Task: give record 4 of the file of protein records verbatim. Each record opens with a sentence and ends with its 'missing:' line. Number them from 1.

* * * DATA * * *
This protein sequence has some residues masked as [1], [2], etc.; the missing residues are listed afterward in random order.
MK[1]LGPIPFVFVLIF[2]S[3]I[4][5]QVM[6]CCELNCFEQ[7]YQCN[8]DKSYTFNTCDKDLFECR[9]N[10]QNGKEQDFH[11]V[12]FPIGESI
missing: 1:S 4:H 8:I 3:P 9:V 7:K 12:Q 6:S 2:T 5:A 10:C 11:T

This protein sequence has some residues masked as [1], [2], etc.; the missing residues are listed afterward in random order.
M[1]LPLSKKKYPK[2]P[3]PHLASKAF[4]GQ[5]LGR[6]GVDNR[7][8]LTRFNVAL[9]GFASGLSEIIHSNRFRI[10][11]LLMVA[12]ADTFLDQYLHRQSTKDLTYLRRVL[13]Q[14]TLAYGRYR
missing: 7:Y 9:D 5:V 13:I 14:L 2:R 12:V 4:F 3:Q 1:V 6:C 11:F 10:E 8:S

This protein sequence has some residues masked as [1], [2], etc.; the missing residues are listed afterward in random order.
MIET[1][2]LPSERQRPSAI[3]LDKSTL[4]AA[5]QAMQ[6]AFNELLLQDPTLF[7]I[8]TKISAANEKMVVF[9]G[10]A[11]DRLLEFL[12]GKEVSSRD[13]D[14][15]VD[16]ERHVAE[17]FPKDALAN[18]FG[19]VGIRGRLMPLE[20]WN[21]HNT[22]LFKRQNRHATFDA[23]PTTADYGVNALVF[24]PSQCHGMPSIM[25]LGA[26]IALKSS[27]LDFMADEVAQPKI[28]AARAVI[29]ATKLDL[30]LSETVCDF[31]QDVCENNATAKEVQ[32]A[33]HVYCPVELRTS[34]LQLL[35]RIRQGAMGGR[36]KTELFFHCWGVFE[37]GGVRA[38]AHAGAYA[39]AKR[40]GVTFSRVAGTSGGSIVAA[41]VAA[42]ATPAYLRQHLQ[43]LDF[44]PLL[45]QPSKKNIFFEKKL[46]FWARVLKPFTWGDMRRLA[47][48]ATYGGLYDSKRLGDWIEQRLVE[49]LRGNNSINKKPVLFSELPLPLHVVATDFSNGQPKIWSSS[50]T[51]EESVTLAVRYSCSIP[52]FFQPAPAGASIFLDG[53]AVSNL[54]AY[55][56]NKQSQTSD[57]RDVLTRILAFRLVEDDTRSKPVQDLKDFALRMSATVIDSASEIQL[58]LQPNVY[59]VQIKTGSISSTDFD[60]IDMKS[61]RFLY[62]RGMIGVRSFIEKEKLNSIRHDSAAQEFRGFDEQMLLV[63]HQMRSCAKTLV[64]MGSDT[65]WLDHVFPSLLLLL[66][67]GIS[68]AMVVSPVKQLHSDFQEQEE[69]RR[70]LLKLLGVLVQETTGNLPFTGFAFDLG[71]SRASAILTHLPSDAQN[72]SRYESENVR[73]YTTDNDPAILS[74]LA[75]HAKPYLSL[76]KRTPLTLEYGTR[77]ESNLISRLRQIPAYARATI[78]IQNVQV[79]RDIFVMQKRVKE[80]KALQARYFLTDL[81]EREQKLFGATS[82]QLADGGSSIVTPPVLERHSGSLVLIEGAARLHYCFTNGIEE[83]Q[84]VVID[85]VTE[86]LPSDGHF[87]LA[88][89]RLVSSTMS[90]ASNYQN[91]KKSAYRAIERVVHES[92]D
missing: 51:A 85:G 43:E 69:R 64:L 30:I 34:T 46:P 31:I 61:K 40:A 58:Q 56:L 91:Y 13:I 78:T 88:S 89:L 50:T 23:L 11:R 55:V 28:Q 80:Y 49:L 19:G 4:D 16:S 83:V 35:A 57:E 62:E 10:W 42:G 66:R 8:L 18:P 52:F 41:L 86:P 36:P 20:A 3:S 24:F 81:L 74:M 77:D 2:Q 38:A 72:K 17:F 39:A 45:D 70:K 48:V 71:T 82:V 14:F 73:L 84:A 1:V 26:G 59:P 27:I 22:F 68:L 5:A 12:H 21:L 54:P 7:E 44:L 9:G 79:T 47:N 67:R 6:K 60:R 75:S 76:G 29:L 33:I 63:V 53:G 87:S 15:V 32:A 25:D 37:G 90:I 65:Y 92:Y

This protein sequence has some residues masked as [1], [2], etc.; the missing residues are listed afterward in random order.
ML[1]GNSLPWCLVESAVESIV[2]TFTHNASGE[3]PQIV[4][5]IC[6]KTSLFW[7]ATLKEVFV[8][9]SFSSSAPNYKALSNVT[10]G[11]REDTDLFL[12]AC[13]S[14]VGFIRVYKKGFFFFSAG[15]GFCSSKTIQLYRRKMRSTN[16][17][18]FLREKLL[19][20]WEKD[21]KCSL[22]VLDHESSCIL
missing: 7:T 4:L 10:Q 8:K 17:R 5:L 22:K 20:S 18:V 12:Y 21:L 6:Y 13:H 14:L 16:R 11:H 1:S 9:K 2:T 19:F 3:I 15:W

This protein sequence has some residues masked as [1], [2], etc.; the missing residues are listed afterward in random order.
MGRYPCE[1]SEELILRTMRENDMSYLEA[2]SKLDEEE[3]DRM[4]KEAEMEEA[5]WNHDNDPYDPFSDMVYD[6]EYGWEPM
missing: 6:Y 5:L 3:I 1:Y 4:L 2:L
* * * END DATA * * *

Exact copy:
This protein sequence has some residues masked as [1], [2], etc.; the missing residues are listed afterward in random order.
ML[1]GNSLPWCLVESAVESIV[2]TFTHNASGE[3]PQIV[4][5]IC[6]KTSLFW[7]ATLKEVFV[8][9]SFSSSAPNYKALSNVT[10]G[11]REDTDLFL[12]AC[13]S[14]VGFIRVYKKGFFFFSAG[15]GFCSSKTIQLYRRKMRSTN[16][17][18]FLREKLL[19][20]WEKD[21]KCSL[22]VLDHESSCIL
missing: 7:T 4:L 10:Q 8:K 17:R 5:L 22:K 20:S 18:V 12:Y 21:L 6:Y 13:H 14:L 16:R 11:H 1:S 9:K 2:T 19:F 3:I 15:W